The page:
Dietary intake of fruits and vegetables high in vitamin C has been associated with a reduced risk of various types of cancer in population studies (particularly cancers of the mouth, esophagus, stomach, colon, or lung). However, it is not clear that a benefit comes specifically from the vitamin C in these foods, and vitamin C supplements have not been found to be associated with this protective effect. Experts have recommended increasing dietary consumption of fruits and vegetables high in vitamin C, such as asparagus, berries, broccoli, cabbage, melon (cantaloupe, honeydew, watermelon), cauliflower, citrus fruits (lemons, oranges), fortified breads/grains/cereal, kale, kiwi, potatoes, spinach, and tomatoes.
Vitamin C has a long history of adjunctive use in cancer therapy, and although there has not been any definite evidence of a benefit from injected (or oral) vitamin C, there is evidence that it has benefit in some cases. More well-designed studies are needed before a firm recommendation can be made.
Complex regional pain syndrome:
Clinical study suggests that vitamin C may prevent complex regional pain syndrome among elderly female patients with wrist fracture. Additional studies suggest that vitamin C may help to reduce pain associated with this syndrome.
Vitamin C may prevent endurance exercise-induced lipid peroxidation and muscle damage in healthy people. More research is needed before a strong recommendation can be made.
Helicobacter pylori infection:
Adding vitamin C to triple therapy with omeprazole, amoxicillin, and clarithromycin for Helicobacter pylori gastric ulcer treatment may allow the dose of clarithromycin to be lower. Further research is needed to confirm these results.
Ischemic heart disease:
Due to its antioxidant properties, vitamin C has been used in patients with ischemic heart disease. Early data suggest that vitamin C may have a benefit on blood flow in the heart but more research is needed to confirm these findings.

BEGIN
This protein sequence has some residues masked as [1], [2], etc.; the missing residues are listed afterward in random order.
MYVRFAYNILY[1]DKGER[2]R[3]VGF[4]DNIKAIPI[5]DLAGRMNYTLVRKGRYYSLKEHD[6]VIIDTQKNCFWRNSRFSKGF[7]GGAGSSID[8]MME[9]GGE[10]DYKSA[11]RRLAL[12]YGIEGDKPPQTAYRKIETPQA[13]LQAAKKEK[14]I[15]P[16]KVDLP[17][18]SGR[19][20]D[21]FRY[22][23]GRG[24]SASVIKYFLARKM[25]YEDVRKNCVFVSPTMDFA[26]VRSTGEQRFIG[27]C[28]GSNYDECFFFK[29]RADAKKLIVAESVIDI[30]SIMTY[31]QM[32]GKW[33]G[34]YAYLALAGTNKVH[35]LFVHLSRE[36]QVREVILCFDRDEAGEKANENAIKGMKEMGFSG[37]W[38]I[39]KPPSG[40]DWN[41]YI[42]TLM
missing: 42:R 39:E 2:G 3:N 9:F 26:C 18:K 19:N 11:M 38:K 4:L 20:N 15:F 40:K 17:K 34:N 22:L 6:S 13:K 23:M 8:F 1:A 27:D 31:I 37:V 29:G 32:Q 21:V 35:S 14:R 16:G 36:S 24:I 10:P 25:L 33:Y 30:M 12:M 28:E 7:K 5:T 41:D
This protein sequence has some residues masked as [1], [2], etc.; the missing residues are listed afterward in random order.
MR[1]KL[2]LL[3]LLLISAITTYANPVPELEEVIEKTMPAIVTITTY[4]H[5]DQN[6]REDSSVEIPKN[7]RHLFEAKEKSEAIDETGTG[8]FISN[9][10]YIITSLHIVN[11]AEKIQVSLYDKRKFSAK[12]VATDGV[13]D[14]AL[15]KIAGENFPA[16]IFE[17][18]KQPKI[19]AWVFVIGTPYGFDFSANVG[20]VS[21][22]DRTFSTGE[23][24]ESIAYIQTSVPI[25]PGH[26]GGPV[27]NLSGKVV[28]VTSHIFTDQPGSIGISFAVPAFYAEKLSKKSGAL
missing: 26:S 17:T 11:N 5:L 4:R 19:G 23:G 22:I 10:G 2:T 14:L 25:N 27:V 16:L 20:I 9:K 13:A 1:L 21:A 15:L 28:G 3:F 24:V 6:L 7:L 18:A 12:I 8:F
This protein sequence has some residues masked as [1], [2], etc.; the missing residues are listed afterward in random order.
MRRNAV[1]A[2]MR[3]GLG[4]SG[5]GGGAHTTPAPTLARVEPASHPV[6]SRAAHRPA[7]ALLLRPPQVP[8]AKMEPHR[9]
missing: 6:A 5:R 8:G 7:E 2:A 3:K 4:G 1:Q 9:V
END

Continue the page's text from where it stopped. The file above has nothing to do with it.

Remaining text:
Metabolic abnormalities (alkaptonuria):
Alkaptonuria is a disorder characterized by the absence of the enzyme homogentisic acid oxidase, which causes homogentisic acid to collect in the blood and urine. Limited research reports that daily high-dose vitamin C may provide relief of symptoms and slow progression of complications of this disorder. More study is merited in this area.
Plaque/ calculus on teeth:
In early studies, reduced amounts of calculus, visible plaque, and bleeding gum sites were observed after the use of vitamin C chewing gum. Further research is needed to confirm these results
Vitamin C may play a role in the prevention of pneumonia. However, further research is needed to confirm these results.
There is not enough evidence to conclude if vitamin C supplementation alone or combined with other supplements is beneficial during pregnancy. Preterm birth may increase with vitamin C supplementation. Some study results show that daily supplementation can effectively lessen the incidence of premature rupture of chorioamniotic membranes (PROM). A gynecologist and pharmacist should be consulted before taking any herbs or supplements during pregnancy.
Vitamin C has been used in prostate cancer. The current evidence is mixed and it is unclear as to whether vitamin C is beneficial for individuals with prostate cancer.
Skin damage caused by the sun (UVA-induced):
Vitamin C and vitamin E applied to the skin may not prevent UVA-induced skin damage (suntan). Further research is needed to confirm these findings.
Skin pigmentation disorders (perifollicular pigmentation):
Limited evidence suggests a role for vitamin C in perifollicular pigmentation, which comprises increased color pigment near the hair follicle.
There are variable results of studies that have measured the association of vitamin C intake and risk of stroke. Some studies have reported no benefits, while others report that daily low-dose vitamin C may reduce the risk of death from stroke. More research is merited in this area. Individuals at risk of having a stroke should speak with their healthcare provider about the role of vitamin C supplements in stroke prevention.
Preliminary human study shows that vitamin C vaginal tablets given once a day may help patients suffering from non-specific vaginitis. Further research is needed to confirm these findings.